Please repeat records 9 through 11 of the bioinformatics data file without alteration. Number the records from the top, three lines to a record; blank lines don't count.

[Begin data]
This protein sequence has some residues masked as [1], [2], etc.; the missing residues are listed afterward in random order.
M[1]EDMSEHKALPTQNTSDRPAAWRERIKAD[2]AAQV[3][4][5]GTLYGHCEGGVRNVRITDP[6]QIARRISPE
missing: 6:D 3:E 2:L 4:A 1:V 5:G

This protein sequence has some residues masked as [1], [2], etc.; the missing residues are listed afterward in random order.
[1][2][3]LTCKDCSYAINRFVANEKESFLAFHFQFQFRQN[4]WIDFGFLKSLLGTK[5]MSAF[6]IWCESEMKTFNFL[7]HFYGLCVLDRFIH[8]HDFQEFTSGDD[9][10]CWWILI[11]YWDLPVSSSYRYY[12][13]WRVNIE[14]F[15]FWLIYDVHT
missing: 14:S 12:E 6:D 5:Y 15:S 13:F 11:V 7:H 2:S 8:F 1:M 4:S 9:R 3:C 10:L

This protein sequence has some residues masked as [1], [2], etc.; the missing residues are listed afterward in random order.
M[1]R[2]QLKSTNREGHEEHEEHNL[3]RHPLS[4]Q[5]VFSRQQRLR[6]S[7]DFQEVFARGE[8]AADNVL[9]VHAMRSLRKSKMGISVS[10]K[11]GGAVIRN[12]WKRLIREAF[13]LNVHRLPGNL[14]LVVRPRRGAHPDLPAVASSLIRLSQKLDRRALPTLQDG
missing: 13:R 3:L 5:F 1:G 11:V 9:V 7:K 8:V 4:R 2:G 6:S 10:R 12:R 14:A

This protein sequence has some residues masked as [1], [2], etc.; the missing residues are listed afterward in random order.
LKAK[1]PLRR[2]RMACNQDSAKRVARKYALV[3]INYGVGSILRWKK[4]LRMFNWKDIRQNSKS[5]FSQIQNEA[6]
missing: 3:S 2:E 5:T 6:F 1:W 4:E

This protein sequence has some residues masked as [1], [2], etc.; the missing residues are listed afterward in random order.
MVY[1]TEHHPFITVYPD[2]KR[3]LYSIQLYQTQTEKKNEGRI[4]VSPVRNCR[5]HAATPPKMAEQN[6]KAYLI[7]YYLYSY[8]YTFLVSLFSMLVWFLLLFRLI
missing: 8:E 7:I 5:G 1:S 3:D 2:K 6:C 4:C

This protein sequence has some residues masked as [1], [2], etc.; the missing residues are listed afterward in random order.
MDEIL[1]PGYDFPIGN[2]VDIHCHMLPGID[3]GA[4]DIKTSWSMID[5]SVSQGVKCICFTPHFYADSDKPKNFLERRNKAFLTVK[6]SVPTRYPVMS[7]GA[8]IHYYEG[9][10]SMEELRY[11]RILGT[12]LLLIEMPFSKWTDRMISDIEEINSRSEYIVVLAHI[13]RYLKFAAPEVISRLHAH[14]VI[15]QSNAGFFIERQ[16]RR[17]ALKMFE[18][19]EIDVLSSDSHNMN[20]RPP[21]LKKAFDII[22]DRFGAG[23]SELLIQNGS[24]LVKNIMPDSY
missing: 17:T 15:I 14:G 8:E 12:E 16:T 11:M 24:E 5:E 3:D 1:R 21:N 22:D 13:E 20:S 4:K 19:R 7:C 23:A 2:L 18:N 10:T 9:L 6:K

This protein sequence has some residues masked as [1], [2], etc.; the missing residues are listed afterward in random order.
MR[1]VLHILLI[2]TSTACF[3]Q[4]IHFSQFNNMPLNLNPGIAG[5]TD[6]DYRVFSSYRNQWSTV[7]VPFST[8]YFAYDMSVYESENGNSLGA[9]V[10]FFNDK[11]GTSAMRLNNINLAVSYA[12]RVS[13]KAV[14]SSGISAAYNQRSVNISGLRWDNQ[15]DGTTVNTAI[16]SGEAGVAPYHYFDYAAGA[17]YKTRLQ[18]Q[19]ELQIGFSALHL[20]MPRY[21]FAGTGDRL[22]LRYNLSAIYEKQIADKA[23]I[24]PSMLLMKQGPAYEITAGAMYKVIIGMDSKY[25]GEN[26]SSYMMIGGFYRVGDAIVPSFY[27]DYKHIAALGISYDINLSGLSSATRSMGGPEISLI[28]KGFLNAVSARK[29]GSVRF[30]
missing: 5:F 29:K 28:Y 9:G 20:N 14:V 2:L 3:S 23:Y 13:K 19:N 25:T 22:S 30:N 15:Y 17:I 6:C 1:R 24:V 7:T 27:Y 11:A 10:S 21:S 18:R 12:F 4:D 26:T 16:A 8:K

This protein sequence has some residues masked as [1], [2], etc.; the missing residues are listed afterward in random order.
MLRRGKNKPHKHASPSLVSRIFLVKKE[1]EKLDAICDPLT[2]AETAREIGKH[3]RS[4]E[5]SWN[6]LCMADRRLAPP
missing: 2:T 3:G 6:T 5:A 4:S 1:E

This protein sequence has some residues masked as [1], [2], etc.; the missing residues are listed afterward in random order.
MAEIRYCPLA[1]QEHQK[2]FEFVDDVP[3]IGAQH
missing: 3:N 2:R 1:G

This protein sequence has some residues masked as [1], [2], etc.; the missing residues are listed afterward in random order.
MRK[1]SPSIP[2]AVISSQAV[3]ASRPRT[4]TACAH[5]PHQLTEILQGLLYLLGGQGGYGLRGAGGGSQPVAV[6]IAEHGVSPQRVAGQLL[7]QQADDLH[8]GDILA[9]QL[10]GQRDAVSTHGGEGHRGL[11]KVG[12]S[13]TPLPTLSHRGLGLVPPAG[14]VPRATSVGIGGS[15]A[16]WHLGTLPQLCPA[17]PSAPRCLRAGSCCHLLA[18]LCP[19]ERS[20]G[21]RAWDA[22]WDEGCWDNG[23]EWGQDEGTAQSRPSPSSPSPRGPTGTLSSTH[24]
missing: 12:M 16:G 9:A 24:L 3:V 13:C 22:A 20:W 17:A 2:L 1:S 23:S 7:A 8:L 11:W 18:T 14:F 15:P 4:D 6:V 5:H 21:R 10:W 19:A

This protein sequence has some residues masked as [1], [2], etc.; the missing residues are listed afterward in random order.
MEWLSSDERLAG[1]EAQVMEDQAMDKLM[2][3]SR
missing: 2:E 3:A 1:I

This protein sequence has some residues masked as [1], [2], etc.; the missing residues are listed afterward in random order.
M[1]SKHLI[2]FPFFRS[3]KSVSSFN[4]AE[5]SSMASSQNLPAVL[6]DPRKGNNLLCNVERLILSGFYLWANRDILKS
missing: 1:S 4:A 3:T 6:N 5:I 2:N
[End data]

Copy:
This protein sequence has some residues masked as [1], [2], etc.; the missing residues are listed afterward in random order.
MAEIRYCPLA[1]QEHQK[2]FEFVDDVP[3]IGAQH
missing: 3:N 2:R 1:G

This protein sequence has some residues masked as [1], [2], etc.; the missing residues are listed afterward in random order.
MRK[1]SPSIP[2]AVISSQAV[3]ASRPRT[4]TACAH[5]PHQLTEILQGLLYLLGGQGGYGLRGAGGGSQPVAV[6]IAEHGVSPQRVAGQLL[7]QQADDLH[8]GDILA[9]QL[10]GQRDAVSTHGGEGHRGL[11]KVG[12]S[13]TPLPTLSHRGLGLVPPAG[14]VPRATSVGIGGS[15]A[16]WHLGTLPQLCPA[17]PSAPRCLRAGSCCHLLA[18]LCP[19]ERS[20]G[21]RAWDA[22]WDEGCWDNG[23]EWGQDEGTAQSRPSPSSPSPRGPTGTLSSTH[24]
missing: 12:M 16:G 9:A 24:L 3:V 13:C 22:A 20:W 17:A 2:L 1:S 23:S 7:A 8:L 11:W 18:T 14:F 15:P 4:D 6:V 5:H 21:R 10:W 19:A

This protein sequence has some residues masked as [1], [2], etc.; the missing residues are listed afterward in random order.
MEWLSSDERLAG[1]EAQVMEDQAMDKLM[2][3]SR
missing: 2:E 3:A 1:I